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This Week in Privacy: How to Tell if You’re a Victim of a Data Breach

"This Week in Privacy” is a new column for in-house counsel who need advice in the privacy and cybersecurity sectors. K Royal is a director at TrustArc. To have your legal privacy questions answered, email with “This Week in Privacy" in the subject line.

Q: I did not receive a notice of breach from a recent large data breach in the United States. This means I am not a potential victim, right?

A: Wrong. In the United States, there are various options in most of the state breach notification laws and the federal privacy laws. Typically, when notifying a large number of people, the company can notify customers or clients by using various media channels (e.g., press releases, newspapers), posting a notice on its website, or emailing the individual if they have an email on record with the company. So if it is a breach of millions of victims, notification may be both cost prohibitive and impossible if email addresses are not available — and if you heard about it, you got notice.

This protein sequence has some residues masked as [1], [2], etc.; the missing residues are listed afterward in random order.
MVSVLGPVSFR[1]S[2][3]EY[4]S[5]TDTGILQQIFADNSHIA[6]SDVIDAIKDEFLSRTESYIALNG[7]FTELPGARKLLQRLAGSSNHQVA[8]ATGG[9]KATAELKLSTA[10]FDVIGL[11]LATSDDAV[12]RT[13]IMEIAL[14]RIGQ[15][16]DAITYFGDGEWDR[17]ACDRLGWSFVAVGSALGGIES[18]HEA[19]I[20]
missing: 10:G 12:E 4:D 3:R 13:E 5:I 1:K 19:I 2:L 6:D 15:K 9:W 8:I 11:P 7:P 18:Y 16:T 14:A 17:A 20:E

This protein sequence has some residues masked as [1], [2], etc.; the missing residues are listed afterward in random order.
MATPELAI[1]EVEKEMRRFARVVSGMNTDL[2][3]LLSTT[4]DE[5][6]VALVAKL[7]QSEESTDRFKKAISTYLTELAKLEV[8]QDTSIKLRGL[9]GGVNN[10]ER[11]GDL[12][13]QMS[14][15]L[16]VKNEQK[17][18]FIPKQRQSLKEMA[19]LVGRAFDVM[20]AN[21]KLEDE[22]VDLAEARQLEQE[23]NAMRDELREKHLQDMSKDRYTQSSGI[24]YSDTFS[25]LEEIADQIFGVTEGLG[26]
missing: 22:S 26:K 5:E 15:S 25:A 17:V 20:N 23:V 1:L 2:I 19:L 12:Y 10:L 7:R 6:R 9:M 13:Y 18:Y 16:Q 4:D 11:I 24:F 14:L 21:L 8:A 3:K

Here are some resources on state data breach notification laws:

State Data Security Breach Notification Laws
State Data Breach Notification Laws
Security Breach Notification Laws

About the Author

K Royal is a technology columnist for, and director at TrustArc. @heartofprivacykroyal

The information in any resource collected in this virtual library should not be construed as legal advice or legal opinion on specific facts and should not be considered representative of the views of its authors, its sponsors, and/or ACC. These resources are not intended as a definitive statement on the subject addressed. Rather, they are intended to serve as a tool providing practical advice and references for the busy in-house practitioner and other readers.